Emmanuel Macron's rocky relationship with Italy's ruling populists worsened this weekend when far-right Interior Minister Matteo Salvini blasted the French president's “arrogant” stance on immigration.
   
Salvini further accused Macron of hypocrisy for criticising his hardline approach while France continues to “push back women, children and men” across the border back into Italy.
   
Macron, who argues that France has taken in more asylum seekers than Italy this year as the massive influx across the Mediterranean has slowed, hit back: “We won't take lessons from anyone.” 
   
The heated exchange overshadowed a weekend meeting in Brussels that was supposed to find better ways to handle the hundreds of thousands arriving from Africa, the Middle East and Asia since 2015. European leaders are set to meet on Thursday and Friday in Brussels to discuss the issue as well as eurozone reforms.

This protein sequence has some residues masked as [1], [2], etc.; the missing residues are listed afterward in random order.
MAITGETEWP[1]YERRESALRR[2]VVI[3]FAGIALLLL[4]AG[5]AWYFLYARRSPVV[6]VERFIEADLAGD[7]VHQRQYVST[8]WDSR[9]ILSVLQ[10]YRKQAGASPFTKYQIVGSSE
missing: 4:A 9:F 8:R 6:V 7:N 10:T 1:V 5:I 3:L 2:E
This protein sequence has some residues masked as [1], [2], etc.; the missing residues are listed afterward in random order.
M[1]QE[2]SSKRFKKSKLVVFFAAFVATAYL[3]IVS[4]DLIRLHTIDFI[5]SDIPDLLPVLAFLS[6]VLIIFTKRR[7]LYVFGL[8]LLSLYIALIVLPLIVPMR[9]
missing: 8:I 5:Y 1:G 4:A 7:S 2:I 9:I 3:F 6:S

'Irresponsible': France blasts Italy but defends not taking in stranded migrant ship
Photo: AFP
   
Macron was perhaps destined to get on badly with Salvini after coming to power in an election that pitched his pro-EU centrism against the far-right populism of Marine Le Pen.
   
He won no friends in Rome last week by likening anti-migrant sentiment to “leprosy”, and compounded the row by suggesting that with arrival numbers down, Italy did not have a migrant crisis but a political one. He had already attracted Italy's ire by criticising its refusal to take in 630 migrants onboard the Aquarius rescue ship, and a Franco-Spanish proposal for “closed” migrant camps in arrival countries went down similarly badly.